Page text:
Chapters of My Life
By: Portia Nelson (20th-century American writer)
I walked down the sidewalk and fell into a deep hole.
I couldn’t get out and I couldn’t figure out why. It wasn’t my fault. It took a long time to get out.
I walked down the sidewalk and fell into the same hole again.
I couldn’t understand. It wasn’t my fault. I really had to struggle to get out.
I walked down the sidewalk and fell into the same hole again. This time I understood why and it was my fault. This time it was easier to get out.
I walked down the sidewalk and saw the same big hole. I walked around it. I didn’t fall into that hole.
I chose another sidewalk.
Sometimes we find ourselves making the same mistake over and over again. Other times it feels like we’re attracting the wrong energy or the wrong people into our lives. This can be incredibly frustrating because at first it might not be so clear why we seem to find ourselves gravitating towards or staying in the same problematic situation. Whether we are dealing with a difficult relationship pattern, stress, anxiety or depression– life has a way of testing our limits.
The Power of Choice
Taking ownership over your choices can be difficult but incredibly liberating. Find yourself in a frustrating relationship pattern? Perhaps there’s something you could do differently this time to interrupt the cycle. Love spending time with a certain friend, but know that it always turns into a late night that throws you off the next day? Try communicating that you love spending time together, but really need to protect your energy for the following day and suggest another option to share quality time.
When we look inward and take the time to operate with an understanding of the control we do have within a problematic pattern of behavior, we begin to dismantle the power of the cycle and take a step closer to making better choices that focus more on what we truly desire.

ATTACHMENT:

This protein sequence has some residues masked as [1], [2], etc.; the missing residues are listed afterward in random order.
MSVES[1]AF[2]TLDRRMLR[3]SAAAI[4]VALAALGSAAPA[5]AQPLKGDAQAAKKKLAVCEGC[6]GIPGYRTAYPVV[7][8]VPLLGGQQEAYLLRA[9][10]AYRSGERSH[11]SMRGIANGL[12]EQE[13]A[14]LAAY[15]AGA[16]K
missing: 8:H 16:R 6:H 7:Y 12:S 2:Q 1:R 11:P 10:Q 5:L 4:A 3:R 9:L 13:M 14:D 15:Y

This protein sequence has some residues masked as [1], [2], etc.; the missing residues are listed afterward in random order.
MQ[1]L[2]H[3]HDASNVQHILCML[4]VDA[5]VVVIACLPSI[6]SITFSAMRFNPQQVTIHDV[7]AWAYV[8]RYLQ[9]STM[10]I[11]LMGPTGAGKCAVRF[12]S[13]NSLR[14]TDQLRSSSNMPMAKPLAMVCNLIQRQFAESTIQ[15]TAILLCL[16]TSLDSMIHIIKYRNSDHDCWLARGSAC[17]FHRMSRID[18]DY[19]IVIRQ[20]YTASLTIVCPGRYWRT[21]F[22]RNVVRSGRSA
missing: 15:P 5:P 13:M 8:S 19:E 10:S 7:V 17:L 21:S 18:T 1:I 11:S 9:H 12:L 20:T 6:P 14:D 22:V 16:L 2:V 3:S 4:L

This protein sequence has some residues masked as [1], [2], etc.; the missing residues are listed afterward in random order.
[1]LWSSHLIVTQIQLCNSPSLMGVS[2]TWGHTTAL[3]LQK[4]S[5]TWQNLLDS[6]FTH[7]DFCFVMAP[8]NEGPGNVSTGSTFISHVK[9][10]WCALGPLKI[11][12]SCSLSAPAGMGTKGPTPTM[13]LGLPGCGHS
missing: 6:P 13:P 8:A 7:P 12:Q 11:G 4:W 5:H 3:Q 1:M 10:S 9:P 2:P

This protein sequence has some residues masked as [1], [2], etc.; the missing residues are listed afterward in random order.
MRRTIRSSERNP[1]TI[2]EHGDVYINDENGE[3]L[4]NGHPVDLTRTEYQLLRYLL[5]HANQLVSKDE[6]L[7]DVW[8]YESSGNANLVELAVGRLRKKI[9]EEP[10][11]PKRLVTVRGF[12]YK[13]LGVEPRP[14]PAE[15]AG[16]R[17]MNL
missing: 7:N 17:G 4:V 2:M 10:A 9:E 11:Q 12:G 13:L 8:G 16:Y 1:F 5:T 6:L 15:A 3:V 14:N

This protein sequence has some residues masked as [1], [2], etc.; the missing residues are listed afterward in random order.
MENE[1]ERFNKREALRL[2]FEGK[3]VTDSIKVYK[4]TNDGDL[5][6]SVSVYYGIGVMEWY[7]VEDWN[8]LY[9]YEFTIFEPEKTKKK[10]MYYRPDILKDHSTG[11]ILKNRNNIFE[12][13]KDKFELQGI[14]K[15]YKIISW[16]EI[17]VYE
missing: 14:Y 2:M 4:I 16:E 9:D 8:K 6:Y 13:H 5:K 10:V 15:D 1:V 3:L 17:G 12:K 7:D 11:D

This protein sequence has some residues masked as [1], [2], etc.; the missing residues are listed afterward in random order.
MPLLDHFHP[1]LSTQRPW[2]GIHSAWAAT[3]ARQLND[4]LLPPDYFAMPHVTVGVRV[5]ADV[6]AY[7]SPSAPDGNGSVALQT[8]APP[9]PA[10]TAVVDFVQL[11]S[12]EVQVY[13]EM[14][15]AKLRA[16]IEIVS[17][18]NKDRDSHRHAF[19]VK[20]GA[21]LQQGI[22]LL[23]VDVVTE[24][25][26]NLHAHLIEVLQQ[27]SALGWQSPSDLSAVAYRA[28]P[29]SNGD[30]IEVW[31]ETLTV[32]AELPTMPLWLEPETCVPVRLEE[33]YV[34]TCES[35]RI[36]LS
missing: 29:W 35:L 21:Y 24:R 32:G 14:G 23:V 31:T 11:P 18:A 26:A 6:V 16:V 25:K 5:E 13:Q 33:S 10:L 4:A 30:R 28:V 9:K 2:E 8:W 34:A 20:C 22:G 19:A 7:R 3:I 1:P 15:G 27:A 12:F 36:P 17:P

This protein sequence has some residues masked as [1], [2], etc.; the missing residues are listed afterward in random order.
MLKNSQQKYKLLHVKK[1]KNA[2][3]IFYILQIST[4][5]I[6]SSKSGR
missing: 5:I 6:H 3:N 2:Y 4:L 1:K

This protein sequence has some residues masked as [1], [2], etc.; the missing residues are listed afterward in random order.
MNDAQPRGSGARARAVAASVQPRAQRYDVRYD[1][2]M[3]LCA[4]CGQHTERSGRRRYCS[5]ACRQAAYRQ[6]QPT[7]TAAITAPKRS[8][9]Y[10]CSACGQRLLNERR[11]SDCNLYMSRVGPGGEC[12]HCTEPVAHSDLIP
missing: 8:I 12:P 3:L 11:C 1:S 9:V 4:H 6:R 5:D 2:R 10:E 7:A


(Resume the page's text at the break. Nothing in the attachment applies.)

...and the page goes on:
Try these three tips:
List Your Options
In any situation, you have choices, and it helps to identify them. For example, Tova was passed over for a promotion at work and feeling “like a failure.” Instead of continuing to put herself down, she made a list of action items she could accomplish. She came up with four options:
1. Start looking for a new position. Set up one or two coffee dates to talk with colleagues about other opportunities and make a plan to leave her current position.
2. Research and apply to other openings within the same company.
3. Stay at the company and learn more about what she could do differently to be the best fit for the next promotion.
4. Reflect on what went wrong and try to improve the areas within her control.
Notice what you did right. Research shows that one of the most powerful methods of growth is positive reinforcement. Instead of being harsh with yourself, find every opportunity for praise no matter how small. Instead of “I was foolish to think I could get that position”, try “I was able to put my best self forward, and it was enough to compete with other high performers. That’s an accomplishment in itself!” Or, “I received great feedback in certain areas and have a better sense of how to improve things to become even stronger.” Be generous with yourself—there’s no such thing as overdoing it when it’s well earned.
Learn From Your Experience
Focus on the meaningful lesson that can help you the next time. Is there a person or situation that you recently learned isn’t able to be there for you in a positive and healthy way? Maybe you’ve expressed an important need and it wasn’t responded to in a helpful way. What is the lesson you learned from it? Perhaps after some consideration, you’ve decided that you need to spend less time with that particular person and more time nurturing relationships that feel mutually healthy and supportive.